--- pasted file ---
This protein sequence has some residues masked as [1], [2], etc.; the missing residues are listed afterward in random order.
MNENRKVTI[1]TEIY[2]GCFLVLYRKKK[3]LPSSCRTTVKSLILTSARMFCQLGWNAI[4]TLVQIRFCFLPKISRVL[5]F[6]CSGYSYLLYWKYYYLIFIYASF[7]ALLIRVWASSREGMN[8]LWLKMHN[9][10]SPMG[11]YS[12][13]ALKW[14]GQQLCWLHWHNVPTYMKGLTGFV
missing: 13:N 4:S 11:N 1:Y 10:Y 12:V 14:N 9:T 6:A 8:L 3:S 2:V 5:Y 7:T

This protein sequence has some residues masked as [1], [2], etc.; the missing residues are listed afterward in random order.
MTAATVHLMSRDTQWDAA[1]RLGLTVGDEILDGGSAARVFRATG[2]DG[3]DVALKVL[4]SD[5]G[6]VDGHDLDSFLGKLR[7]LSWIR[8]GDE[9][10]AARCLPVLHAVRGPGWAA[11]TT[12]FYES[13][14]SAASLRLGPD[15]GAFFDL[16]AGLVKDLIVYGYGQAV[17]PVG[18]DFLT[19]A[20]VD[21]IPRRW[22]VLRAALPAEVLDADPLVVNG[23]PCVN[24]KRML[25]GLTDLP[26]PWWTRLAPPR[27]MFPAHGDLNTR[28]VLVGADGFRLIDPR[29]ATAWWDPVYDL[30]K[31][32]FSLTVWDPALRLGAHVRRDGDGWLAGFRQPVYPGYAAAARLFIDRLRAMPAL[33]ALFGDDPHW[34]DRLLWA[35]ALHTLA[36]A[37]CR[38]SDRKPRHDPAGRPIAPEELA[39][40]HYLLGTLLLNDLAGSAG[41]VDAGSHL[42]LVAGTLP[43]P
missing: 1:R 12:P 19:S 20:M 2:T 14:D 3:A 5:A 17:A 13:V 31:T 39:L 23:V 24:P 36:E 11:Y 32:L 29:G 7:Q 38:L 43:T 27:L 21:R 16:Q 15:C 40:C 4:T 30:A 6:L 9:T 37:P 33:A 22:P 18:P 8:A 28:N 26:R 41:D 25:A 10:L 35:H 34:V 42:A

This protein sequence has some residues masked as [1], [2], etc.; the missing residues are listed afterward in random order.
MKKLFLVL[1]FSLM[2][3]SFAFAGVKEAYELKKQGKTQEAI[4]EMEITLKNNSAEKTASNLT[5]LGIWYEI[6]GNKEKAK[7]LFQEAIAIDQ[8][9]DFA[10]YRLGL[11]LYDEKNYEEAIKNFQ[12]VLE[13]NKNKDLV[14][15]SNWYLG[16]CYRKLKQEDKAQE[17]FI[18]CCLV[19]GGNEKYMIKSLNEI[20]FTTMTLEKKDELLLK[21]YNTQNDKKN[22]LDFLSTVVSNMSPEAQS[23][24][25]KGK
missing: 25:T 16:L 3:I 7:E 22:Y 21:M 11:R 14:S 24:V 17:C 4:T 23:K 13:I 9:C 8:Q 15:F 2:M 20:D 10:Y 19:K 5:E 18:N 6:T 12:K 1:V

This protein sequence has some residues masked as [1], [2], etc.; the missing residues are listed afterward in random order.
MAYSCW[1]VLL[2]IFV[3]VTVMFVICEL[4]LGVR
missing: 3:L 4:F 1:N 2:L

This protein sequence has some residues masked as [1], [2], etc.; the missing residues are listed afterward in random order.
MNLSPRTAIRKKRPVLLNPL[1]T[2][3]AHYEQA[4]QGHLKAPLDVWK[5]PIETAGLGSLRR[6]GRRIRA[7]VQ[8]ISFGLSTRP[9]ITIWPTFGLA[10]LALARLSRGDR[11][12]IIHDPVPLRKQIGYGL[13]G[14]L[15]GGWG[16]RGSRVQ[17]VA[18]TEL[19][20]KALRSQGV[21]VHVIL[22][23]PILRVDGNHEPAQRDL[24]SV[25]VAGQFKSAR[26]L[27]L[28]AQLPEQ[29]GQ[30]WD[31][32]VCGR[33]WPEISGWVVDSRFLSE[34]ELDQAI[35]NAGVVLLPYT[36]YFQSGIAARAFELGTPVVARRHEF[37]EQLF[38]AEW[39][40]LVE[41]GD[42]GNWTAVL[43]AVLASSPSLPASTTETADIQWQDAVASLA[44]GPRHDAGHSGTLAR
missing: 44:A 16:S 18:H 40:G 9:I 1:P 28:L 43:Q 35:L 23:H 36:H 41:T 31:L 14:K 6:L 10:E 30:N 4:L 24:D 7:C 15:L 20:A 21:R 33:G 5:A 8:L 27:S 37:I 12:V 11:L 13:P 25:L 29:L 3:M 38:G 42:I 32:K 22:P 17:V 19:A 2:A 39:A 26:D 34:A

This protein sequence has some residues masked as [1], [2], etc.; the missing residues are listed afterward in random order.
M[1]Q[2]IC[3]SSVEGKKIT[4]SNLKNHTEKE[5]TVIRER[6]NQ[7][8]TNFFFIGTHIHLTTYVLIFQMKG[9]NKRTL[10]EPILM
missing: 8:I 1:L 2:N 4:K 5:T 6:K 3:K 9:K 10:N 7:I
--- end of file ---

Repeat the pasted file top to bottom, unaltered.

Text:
This protein sequence has some residues masked as [1], [2], etc.; the missing residues are listed afterward in random order.
MNENRKVTI[1]TEIY[2]GCFLVLYRKKK[3]LPSSCRTTVKSLILTSARMFCQLGWNAI[4]TLVQIRFCFLPKISRVL[5]F[6]CSGYSYLLYWKYYYLIFIYASF[7]ALLIRVWASSREGMN[8]LWLKMHN[9][10]SPMG[11]YS[12][13]ALKW[14]GQQLCWLHWHNVPTYMKGLTGFV
missing: 13:N 4:S 11:N 1:Y 10:Y 12:V 14:N 9:T 6:A 8:L 3:S 2:V 5:Y 7:T

This protein sequence has some residues masked as [1], [2], etc.; the missing residues are listed afterward in random order.
MTAATVHLMSRDTQWDAA[1]RLGLTVGDEILDGGSAARVFRATG[2]DG[3]DVALKVL[4]SD[5]G[6]VDGHDLDSFLGKLR[7]LSWIR[8]GDE[9][10]AARCLPVLHAVRGPGWAA[11]TT[12]FYES[13][14]SAASLRLGPD[15]GAFFDL[16]AGLVKDLIVYGYGQAV[17]PVG[18]DFLT[19]A[20]VD[21]IPRRW[22]VLRAALPAEVLDADPLVVNG[23]PCVN[24]KRML[25]GLTDLP[26]PWWTRLAPPR[27]MFPAHGDLNTR[28]VLVGADGFRLIDPR[29]ATAWWDPVYDL[30]K[31][32]FSLTVWDPALRLGAHVRRDGDGWLAGFRQPVYPGYAAAARLFIDRLRAMPAL[33]ALFGDDPHW[34]DRLLWA[35]ALHTLA[36]A[37]CR[38]SDRKPRHDPAGRPIAPEELA[39][40]HYLLGTLLLNDLAGSAG[41]VDAGSHL[42]LVAGTLP[43]P
missing: 1:R 12:P 19:S 20:M 2:T 14:D 3:A 5:A 17:A 13:V 31:T 39:L 23:V 24:P 36:E 11:Y 32:L 29:G 7:Q 38:L 43:T 27:L 21:R 16:Q 15:C 40:C 4:T 30:A 6:L 9:T 37:P 33:A 22:P 18:P 8:A 28:N 26:R 41:D 25:A 10:L 35:H 34:V 42:A

This protein sequence has some residues masked as [1], [2], etc.; the missing residues are listed afterward in random order.
MKKLFLVL[1]FSLM[2][3]SFAFAGVKEAYELKKQGKTQEAI[4]EMEITLKNNSAEKTASNLT[5]LGIWYEI[6]GNKEKAK[7]LFQEAIAIDQ[8][9]DFA[10]YRLGL[11]LYDEKNYEEAIKNFQ[12]VLE[13]NKNKDLV[14][15]SNWYLG[16]CYRKLKQEDKAQE[17]FI[18]CCLV[19]GGNEKYMIKSLNEI[20]FTTMTLEKKDELLLK[21]YNTQNDKKN[22]LDFLSTVVSNMSPEAQS[23][24][25]KGK
missing: 25:T 16:L 3:I 7:E 22:Y 21:M 11:R 14:S 24:V 17:C 4:T 23:K 13:I 9:C 8:Q 15:F 2:M 20:D 10:Y 19:K 5:E 18:N 6:T 12:K 1:V

This protein sequence has some residues masked as [1], [2], etc.; the missing residues are listed afterward in random order.
MAYSCW[1]VLL[2]IFV[3]VTVMFVICEL[4]LGVR
missing: 3:L 4:F 1:N 2:L

This protein sequence has some residues masked as [1], [2], etc.; the missing residues are listed afterward in random order.
MNLSPRTAIRKKRPVLLNPL[1]T[2][3]AHYEQA[4]QGHLKAPLDVWK[5]PIETAGLGSLRR[6]GRRIRA[7]VQ[8]ISFGLSTRP[9]ITIWPTFGLA[10]LALARLSRGDR[11][12]IIHDPVPLRKQIGYGL[13]G[14]L[15]GGWG[16]RGSRVQ[17]VA[18]TEL[19][20]KALRSQGV[21]VHVIL[22][23]PILRVDGNHEPAQRDL[24]SV[25]VAGQFKSAR[26]L[27]L[28]AQLPEQ[29]GQ[30]WD[31][32]VCGR[33]WPEISGWVVDSRFLSE[34]ELDQAI[35]NAGVVLLPYT[36]YFQSGIAARAFELGTPVVARRHEF[37]EQLF[38]AEW[39][40]LVE[41]GD[42]GNWTAVL[43]AVLASSPSLPASTTETADIQWQDAVASLA[44]GPRHDAGHSGTLAR
missing: 44:A 16:S 18:H 40:G 9:I 1:P 28:L 43:Q 35:L 23:H 36:H 41:T 31:L 14:K 6:L 10:E 30:N 4:L 24:D 7:C 15:L 20:A 21:R 33:G 5:A 8:L 27:S 37:I 12:V 11:L 13:P 25:L 29:L 3:M 38:G 42:I 32:K 22:P 17:V 19:A 2:A 39:A 26:D 34:A

This protein sequence has some residues masked as [1], [2], etc.; the missing residues are listed afterward in random order.
M[1]Q[2]IC[3]SSVEGKKIT[4]SNLKNHTEKE[5]TVIRER[6]NQ[7][8]TNFFFIGTHIHLTTYVLIFQMKG[9]NKRTL[10]EPILM
missing: 8:I 1:L 2:N 4:K 5:T 6:K 3:K 9:K 10:N 7:I